Integrated patrol pack & rucksack development phase IIIB: Performance testing of suspension components


  1. Whiteside, R.A.
  2. Doan, J.B.
  3. Reid, S.A.
  4. Bryant, J.T.
  5. Stevenson, J.M.
Corporate Authors
Defence and Civil Inst of Environmental Medicine, Downsview ONT (CAN);Queen's Univ, Kingston ONT (CAN) Ergonomics Research Group
The relationship between large compressive loads applied to the surface of human skin and resulting tissue trauma such as inflammation (Kosiak, 1961), pressure sores (Scales, 1990) and nerve lesions (Mello et al., 1988; Brown, 1990) is well documented. Holwijn (1990) recognized the importance of contact pressure mangitude and duration as contributing factors to the inflammation response of the skin and underlying tissue while using a personal Load Carriage System (LCS). Currently, there is no consensus regarding acceptable safe limits for average skin contact pressure at the shoulder, lower back, or hip. Based on recent work by Stevenson et al, (1995), contact pressure of 20 kPa is recommended as a threshold limit value for typical load carriage applications. The purpose of this study was to compare and evaluate the anterior shoulder and axilla pressure distributions for three prototype shoulder strap designs, and the lower lumbar and iliac region pressure distributions under three waist belt designs, during simulated standard marching trials. Peak and average pressures were used to compare the prototype shoulder straps and waist belts. Pressure distributions were examined to identify the location of design features that created peak pressures. Several design characteristics were identified and evaluated based on these crtieria. TRUNCATED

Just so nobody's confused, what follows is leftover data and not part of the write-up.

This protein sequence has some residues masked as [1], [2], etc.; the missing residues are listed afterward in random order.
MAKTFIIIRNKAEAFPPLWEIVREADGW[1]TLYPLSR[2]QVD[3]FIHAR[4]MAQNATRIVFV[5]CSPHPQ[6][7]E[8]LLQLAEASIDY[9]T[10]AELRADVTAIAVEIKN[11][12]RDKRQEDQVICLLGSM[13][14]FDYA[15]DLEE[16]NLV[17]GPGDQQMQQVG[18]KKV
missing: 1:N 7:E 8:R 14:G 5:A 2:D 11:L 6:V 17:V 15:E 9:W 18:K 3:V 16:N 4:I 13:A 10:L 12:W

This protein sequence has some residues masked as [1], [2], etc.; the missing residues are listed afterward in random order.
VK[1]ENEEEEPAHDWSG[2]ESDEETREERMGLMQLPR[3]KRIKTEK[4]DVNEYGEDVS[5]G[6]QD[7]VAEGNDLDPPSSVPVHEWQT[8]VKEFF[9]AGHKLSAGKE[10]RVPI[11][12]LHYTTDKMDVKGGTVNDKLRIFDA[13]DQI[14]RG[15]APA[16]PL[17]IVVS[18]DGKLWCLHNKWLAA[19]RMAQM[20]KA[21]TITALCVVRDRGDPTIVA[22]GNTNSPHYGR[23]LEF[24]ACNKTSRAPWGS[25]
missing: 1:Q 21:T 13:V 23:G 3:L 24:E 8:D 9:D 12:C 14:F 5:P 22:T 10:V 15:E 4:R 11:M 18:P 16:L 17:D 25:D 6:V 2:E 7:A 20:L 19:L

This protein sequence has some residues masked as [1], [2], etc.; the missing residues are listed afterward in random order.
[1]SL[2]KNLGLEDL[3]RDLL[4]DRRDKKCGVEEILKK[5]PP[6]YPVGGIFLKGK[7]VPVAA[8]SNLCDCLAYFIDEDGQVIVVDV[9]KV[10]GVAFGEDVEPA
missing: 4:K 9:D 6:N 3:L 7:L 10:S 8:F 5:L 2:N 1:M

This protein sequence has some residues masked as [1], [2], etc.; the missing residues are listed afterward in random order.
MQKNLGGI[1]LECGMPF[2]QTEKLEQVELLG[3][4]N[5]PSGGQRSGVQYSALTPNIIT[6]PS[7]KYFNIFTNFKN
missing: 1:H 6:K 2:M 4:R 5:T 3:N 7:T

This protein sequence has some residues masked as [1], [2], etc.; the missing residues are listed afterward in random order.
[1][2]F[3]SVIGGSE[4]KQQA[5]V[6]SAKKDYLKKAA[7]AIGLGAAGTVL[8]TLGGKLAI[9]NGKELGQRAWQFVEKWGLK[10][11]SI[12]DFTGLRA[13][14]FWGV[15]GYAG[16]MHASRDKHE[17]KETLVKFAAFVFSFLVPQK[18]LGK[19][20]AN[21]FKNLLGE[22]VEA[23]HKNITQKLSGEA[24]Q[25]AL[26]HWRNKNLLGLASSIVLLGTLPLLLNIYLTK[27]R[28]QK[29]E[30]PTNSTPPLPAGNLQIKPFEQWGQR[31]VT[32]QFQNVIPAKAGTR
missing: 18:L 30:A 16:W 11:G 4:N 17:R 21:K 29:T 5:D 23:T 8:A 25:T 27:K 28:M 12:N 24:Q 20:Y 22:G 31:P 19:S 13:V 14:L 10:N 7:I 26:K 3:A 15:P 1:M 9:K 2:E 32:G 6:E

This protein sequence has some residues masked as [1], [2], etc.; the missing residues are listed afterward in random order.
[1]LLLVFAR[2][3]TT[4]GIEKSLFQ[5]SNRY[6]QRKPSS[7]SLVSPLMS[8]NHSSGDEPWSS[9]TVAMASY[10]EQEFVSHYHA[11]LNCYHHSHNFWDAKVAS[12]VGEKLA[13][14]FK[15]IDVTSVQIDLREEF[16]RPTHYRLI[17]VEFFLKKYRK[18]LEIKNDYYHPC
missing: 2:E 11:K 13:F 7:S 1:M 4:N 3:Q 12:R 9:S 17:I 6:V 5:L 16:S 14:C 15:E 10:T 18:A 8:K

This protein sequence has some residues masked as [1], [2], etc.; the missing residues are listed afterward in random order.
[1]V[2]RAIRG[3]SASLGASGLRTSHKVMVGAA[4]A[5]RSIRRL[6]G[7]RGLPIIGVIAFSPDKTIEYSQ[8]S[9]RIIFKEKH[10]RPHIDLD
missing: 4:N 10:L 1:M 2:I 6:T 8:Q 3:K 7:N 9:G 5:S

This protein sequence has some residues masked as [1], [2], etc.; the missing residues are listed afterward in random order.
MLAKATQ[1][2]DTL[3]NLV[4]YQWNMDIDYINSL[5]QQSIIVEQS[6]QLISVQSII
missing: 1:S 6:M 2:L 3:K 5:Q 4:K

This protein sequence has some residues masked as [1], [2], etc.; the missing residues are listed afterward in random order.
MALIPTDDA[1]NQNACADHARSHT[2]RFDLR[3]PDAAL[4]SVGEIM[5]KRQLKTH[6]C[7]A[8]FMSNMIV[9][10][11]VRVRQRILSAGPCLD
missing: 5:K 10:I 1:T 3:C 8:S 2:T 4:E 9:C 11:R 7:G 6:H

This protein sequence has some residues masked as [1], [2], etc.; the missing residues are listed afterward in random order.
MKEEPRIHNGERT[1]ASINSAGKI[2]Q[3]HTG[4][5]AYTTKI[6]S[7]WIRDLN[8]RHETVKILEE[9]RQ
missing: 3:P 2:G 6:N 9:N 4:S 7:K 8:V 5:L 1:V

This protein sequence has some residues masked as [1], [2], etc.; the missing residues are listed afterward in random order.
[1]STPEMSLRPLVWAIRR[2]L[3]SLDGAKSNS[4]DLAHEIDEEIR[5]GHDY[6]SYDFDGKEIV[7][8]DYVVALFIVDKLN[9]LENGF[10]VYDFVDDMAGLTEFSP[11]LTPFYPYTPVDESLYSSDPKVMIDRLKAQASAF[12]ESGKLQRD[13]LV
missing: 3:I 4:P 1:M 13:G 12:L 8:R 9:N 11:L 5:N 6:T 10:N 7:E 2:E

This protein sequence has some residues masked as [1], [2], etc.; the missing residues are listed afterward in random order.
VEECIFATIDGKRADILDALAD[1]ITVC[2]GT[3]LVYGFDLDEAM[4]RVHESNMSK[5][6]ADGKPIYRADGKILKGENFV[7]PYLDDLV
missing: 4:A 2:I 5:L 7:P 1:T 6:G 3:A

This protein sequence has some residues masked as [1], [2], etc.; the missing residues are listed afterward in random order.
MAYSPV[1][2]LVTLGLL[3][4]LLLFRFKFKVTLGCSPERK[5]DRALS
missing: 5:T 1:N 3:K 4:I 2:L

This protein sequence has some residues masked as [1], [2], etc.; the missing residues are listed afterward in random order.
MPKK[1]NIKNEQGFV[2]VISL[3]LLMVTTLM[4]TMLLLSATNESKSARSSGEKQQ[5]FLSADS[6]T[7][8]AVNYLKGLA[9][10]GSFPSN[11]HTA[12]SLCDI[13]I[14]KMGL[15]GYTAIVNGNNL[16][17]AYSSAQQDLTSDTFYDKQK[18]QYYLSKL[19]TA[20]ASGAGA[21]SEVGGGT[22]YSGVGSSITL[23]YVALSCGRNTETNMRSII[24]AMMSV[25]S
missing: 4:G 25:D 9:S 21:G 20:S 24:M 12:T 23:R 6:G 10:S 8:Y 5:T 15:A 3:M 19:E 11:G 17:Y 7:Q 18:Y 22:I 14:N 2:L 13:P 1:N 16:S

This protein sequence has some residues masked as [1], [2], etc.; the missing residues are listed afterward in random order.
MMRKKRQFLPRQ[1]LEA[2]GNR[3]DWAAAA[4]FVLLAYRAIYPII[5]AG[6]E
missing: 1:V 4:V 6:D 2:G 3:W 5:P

Load carriage;Ergonomics;Rucksacks;Load optimization;Back (anatomy);Iliac crest;Lumbar area;Spine (anatomy)
Report Number
DCIEM-CR-2001-087 — Contract Report
Date of publication
01 Aug 1999
Number of Pages
Hardcopy;Document Image stored on Optical Disk

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